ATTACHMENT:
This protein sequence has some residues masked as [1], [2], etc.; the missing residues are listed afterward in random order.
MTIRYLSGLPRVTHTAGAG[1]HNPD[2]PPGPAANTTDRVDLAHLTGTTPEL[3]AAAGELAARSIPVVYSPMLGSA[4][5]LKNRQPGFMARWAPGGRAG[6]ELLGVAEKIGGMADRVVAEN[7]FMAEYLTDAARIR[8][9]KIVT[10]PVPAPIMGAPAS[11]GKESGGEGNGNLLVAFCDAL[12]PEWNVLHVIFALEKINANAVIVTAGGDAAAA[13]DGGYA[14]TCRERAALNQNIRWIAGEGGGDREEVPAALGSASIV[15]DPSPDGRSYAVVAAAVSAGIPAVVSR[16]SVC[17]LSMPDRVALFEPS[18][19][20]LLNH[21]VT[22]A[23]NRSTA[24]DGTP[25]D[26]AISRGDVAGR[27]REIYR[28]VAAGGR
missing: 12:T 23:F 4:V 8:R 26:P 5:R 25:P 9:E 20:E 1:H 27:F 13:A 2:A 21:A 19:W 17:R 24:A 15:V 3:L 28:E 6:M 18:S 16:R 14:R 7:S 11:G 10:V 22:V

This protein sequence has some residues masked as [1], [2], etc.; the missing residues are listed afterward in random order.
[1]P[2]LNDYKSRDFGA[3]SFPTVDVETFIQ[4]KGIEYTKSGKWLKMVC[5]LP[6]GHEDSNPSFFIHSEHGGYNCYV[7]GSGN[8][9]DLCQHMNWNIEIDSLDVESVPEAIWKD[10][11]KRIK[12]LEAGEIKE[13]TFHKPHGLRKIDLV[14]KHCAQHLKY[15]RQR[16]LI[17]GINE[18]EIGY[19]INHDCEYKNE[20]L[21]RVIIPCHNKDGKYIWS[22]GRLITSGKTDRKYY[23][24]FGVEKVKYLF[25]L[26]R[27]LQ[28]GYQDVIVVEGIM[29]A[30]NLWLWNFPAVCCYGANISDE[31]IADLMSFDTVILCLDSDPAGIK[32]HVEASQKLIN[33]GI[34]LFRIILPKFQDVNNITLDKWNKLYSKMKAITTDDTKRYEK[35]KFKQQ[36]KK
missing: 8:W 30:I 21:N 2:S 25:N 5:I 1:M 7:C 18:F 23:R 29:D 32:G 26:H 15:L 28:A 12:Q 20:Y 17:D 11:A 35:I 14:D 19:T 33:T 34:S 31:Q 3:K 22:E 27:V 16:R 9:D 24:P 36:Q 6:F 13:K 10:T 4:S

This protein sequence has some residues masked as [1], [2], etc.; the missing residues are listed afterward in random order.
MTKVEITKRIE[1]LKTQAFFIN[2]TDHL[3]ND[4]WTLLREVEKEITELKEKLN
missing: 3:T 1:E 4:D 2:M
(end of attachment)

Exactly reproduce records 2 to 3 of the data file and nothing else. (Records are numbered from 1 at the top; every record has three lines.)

This protein sequence has some residues masked as [1], [2], etc.; the missing residues are listed afterward in random order.
[1]P[2]LNDYKSRDFGA[3]SFPTVDVETFIQ[4]KGIEYTKSGKWLKMVC[5]LP[6]GHEDSNPSFFIHSEHGGYNCYV[7]GSGN[8][9]DLCQHMNWNIEIDSLDVESVPEAIWKD[10][11]KRIK[12]LEAGEIKE[13]TFHKPHGLRKIDLV[14]KHCAQHLKY[15]RQR[16]LI[17]GINE[18]EIGY[19]INHDCEYKNE[20]L[21]RVIIPCHNKDGKYIWS[22]GRLITSGKTDRKYY[23][24]FGVEKVKYLF[25]L[26]R[27]LQ[28]GYQDVIVVEGIM[29]A[30]NLWLWNFPAVCCYGANISDE[31]IADLMSFDTVILCLDSDPAGIK[32]HVEASQKLIN[33]GI[34]LFRIILPKFQDVNNITLDKWNKLYSKMKAITTDDTKRYEK[35]KFKQQ[36]KK
missing: 8:W 30:I 21:N 2:S 25:N 5:I 1:M 7:C 18:F 23:R 29:D 32:G 26:H 15:L 28:A 12:Q 20:Y 17:D 11:A 35:I 14:D 19:T 33:T 34:S 31:Q 3:K 22:E 27:V 16:R 9:D 24:P 36:Q 6:F 13:K 10:T 4:S

This protein sequence has some residues masked as [1], [2], etc.; the missing residues are listed afterward in random order.
MTKVEITKRIE[1]LKTQAFFIN[2]TDHL[3]ND[4]WTLLREVEKEITELKEKLN
missing: 3:T 1:E 4:D 2:M